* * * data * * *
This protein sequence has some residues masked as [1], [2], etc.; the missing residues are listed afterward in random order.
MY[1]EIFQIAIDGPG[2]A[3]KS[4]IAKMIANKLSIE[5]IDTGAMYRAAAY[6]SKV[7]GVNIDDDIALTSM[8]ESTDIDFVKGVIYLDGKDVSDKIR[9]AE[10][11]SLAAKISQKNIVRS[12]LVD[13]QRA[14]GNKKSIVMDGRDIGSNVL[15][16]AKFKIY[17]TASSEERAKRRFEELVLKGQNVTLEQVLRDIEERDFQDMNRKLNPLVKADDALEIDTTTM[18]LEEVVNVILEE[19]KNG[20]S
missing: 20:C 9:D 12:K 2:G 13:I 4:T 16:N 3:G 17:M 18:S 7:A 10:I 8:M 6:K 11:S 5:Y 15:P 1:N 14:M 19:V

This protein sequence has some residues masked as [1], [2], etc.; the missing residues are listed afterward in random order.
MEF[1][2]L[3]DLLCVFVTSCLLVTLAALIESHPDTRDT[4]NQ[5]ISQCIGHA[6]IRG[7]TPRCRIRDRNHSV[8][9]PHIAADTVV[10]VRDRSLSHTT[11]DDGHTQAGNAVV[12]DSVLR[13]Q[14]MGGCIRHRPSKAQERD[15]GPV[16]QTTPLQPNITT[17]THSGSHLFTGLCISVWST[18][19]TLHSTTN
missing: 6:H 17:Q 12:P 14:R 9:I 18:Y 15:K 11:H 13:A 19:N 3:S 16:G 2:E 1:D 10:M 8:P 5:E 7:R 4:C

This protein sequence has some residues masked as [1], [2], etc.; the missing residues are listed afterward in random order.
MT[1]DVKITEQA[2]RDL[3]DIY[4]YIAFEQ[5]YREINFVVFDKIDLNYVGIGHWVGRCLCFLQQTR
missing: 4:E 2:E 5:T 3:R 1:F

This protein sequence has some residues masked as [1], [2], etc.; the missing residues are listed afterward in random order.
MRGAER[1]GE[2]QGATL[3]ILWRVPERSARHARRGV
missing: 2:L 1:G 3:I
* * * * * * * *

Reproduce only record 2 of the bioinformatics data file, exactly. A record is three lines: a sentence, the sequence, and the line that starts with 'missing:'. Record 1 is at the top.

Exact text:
This protein sequence has some residues masked as [1], [2], etc.; the missing residues are listed afterward in random order.
MEF[1][2]L[3]DLLCVFVTSCLLVTLAALIESHPDTRDT[4]NQ[5]ISQCIGHA[6]IRG[7]TPRCRIRDRNHSV[8][9]PHIAADTVV[10]VRDRSLSHTT[11]DDGHTQAGNAVV[12]DSVLR[13]Q[14]MGGCIRHRPSKAQERD[15]GPV[16]QTTPLQPNITT[17]THSGSHLFTGLCISVWST[18][19]TLHSTTN
missing: 6:H 17:Q 12:P 14:R 9:I 18:Y 15:K 11:H 13:A 19:N 3:S 16:G 2:E 1:D 10:M 8:P 5:E 7:R 4:C